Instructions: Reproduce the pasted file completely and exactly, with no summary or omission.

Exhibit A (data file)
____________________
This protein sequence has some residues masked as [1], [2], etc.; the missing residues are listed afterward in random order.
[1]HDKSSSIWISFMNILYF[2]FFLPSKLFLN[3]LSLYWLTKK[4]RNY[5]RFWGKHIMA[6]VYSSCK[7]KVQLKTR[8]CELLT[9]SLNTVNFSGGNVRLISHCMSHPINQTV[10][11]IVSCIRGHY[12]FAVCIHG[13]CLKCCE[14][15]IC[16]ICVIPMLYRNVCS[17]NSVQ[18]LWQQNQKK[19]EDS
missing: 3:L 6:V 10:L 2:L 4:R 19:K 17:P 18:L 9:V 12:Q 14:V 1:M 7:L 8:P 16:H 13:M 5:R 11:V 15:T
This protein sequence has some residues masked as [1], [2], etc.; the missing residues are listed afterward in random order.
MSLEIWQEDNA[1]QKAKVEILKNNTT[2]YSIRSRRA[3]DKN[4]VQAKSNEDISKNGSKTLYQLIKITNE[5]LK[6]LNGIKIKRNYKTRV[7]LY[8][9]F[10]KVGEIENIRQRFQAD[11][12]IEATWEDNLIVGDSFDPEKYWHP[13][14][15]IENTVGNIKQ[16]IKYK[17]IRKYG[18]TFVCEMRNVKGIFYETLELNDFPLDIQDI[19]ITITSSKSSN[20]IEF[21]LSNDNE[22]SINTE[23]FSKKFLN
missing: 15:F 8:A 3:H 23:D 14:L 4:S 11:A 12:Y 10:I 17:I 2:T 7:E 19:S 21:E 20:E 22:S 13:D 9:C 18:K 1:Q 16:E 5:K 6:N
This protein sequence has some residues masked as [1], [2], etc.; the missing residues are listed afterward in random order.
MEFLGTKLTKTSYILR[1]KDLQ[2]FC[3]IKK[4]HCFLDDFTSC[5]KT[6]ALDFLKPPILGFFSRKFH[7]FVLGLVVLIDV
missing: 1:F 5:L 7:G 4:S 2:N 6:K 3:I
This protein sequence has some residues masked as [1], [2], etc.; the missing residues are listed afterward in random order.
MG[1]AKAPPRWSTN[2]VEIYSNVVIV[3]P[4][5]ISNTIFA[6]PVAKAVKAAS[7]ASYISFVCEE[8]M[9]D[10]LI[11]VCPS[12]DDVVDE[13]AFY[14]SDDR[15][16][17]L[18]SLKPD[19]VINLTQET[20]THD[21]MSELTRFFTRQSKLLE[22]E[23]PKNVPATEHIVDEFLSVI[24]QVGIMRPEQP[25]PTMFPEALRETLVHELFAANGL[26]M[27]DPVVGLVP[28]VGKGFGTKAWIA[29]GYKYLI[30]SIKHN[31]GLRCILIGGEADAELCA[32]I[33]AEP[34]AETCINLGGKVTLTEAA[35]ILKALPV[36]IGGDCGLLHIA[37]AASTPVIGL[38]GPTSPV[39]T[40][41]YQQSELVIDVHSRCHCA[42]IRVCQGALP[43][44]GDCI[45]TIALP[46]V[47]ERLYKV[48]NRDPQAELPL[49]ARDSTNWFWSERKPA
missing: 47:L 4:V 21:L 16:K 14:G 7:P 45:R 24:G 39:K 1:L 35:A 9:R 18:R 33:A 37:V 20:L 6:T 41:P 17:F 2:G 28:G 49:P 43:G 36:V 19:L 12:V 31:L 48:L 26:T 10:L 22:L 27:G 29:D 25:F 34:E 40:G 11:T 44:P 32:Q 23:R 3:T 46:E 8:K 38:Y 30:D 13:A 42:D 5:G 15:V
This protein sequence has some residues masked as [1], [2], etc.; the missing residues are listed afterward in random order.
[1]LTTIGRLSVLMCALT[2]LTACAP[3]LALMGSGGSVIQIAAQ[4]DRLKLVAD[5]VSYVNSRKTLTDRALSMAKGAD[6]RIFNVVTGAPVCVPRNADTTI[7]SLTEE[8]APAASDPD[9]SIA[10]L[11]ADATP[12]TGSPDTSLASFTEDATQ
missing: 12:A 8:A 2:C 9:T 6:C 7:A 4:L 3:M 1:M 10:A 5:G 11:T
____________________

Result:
This protein sequence has some residues masked as [1], [2], etc.; the missing residues are listed afterward in random order.
[1]HDKSSSIWISFMNILYF[2]FFLPSKLFLN[3]LSLYWLTKK[4]RNY[5]RFWGKHIMA[6]VYSSCK[7]KVQLKTR[8]CELLT[9]SLNTVNFSGGNVRLISHCMSHPINQTV[10][11]IVSCIRGHY[12]FAVCIHG[13]CLKCCE[14][15]IC[16]ICVIPMLYRNVCS[17]NSVQ[18]LWQQNQKK[19]EDS
missing: 3:L 6:V 10:L 2:L 4:R 19:K 17:P 18:L 9:V 12:Q 14:V 1:M 7:L 8:P 16:H 13:M 5:R 11:V 15:T
This protein sequence has some residues masked as [1], [2], etc.; the missing residues are listed afterward in random order.
MSLEIWQEDNA[1]QKAKVEILKNNTT[2]YSIRSRRA[3]DKN[4]VQAKSNEDISKNGSKTLYQLIKITNE[5]LK[6]LNGIKIKRNYKTRV[7]LY[8][9]F[10]KVGEIENIRQRFQAD[11][12]IEATWEDNLIVGDSFDPEKYWHP[13][14][15]IENTVGNIKQ[16]IKYK[17]IRKYG[18]TFVCEMRNVKGIFYETLELNDFPLDIQDI[19]ITITSSKSSN[20]IEF[21]LSNDNE[22]SINTE[23]FSKKFLN
missing: 15:F 8:A 3:H 23:D 14:L 4:S 11:A 12:Y 10:I 17:I 2:T 7:E 19:S 21:E 20:E 22:S 13:D 9:C 18:K 1:Q 16:E 5:K 6:N
This protein sequence has some residues masked as [1], [2], etc.; the missing residues are listed afterward in random order.
MEFLGTKLTKTSYILR[1]KDLQ[2]FC[3]IKK[4]HCFLDDFTSC[5]KT[6]ALDFLKPPILGFFSRKFH[7]FVLGLVVLIDV
missing: 1:F 5:L 7:G 4:S 2:N 6:K 3:I
This protein sequence has some residues masked as [1], [2], etc.; the missing residues are listed afterward in random order.
MG[1]AKAPPRWSTN[2]VEIYSNVVIV[3]P[4][5]ISNTIFA[6]PVAKAVKAAS[7]ASYISFVCEE[8]M[9]D[10]LI[11]VCPS[12]DDVVDE[13]AFY[14]SDDR[15][16][17]L[18]SLKPD[19]VINLTQET[20]THD[21]MSELTRFFTRQSKLLE[22]E[23]PKNVPATEHIVDEFLSVI[24]QVGIMRPEQP[25]PTMFPEALRETLVHELFAANGL[26]M[27]DPVVGLVP[28]VGKGFGTKAWIA[29]GYKYLI[30]SIKHN[31]GLRCILIGGEADAELCA[32]I[33]AEP[34]AETCINLGGKVTLTEAA[35]ILKALPV[36]IGGDCGLLHIA[37]AASTPVIGL[38]GPTSPV[39]T[40][41]YQQSELVIDVHSRCHCA[42]IRVCQGALP[43][44]GDCI[45]TIALP[46]V[47]ERLYKV[48]NRDPQAELPL[49]ARDSTNWFWSERKPA
missing: 47:L 4:V 21:L 16:K 14:G 7:P 45:R 24:G 39:K 1:L 35:A 9:R 18:R 33:A 37:V 20:L 6:T 41:P 17:F 2:G 28:G 49:P 43:G 36:V 19:L 12:V 31:L 48:L 26:T 10:L 22:L 27:G 29:D 25:F 34:E 40:G 11:T 44:P 32:Q 23:R 3:T 46:E 8:K 38:Y 30:D 13:A 42:D 5:G 15:V
This protein sequence has some residues masked as [1], [2], etc.; the missing residues are listed afterward in random order.
[1]LTTIGRLSVLMCALT[2]LTACAP[3]LALMGSGGSVIQIAAQ[4]DRLKLVAD[5]VSYVNSRKTLTDRALSMAKGAD[6]RIFNVVTGAPVCVPRNADTTI[7]SLTEE[8]APAASDPD[9]SIA[10]L[11]ADATP[12]TGSPDTSLASFTEDATQ
missing: 12:A 8:A 2:C 9:T 6:C 7:A 4:L 3:M 1:M 10:A 5:G 11:T